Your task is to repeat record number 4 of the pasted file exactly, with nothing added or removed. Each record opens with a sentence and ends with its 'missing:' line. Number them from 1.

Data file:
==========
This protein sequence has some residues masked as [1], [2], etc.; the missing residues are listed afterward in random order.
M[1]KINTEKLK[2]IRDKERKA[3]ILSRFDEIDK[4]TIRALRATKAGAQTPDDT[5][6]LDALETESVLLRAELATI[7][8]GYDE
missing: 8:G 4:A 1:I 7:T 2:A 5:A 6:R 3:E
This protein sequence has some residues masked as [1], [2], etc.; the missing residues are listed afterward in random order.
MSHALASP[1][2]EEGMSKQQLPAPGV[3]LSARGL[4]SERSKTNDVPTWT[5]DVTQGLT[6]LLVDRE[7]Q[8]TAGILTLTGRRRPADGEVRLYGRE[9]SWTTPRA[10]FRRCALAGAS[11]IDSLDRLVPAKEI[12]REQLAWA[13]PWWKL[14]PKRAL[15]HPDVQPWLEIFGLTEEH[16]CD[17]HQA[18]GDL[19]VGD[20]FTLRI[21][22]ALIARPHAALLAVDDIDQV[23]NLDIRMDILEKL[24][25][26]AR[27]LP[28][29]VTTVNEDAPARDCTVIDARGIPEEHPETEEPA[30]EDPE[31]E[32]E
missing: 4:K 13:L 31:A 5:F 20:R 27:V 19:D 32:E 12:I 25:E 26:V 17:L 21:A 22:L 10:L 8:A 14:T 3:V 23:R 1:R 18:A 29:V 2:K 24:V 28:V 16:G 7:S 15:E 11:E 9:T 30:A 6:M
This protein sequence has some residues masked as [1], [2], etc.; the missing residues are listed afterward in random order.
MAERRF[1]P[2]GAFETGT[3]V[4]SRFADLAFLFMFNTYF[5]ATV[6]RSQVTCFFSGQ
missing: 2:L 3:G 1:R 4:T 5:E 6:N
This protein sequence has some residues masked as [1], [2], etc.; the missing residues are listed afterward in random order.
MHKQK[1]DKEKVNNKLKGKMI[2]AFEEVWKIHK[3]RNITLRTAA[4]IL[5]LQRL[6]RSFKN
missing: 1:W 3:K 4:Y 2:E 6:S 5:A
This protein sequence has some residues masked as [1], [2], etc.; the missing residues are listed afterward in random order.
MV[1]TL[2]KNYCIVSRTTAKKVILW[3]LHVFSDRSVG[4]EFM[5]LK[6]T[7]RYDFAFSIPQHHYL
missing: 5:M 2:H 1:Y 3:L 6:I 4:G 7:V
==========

This protein sequence has some residues masked as [1], [2], etc.; the missing residues are listed afterward in random order.
MHKQK[1]DKEKVNNKLKGKMI[2]AFEEVWKIHK[3]RNITLRTAA[4]IL[5]LQRL[6]RSFKN
missing: 1:W 3:K 4:Y 2:E 6:S 5:A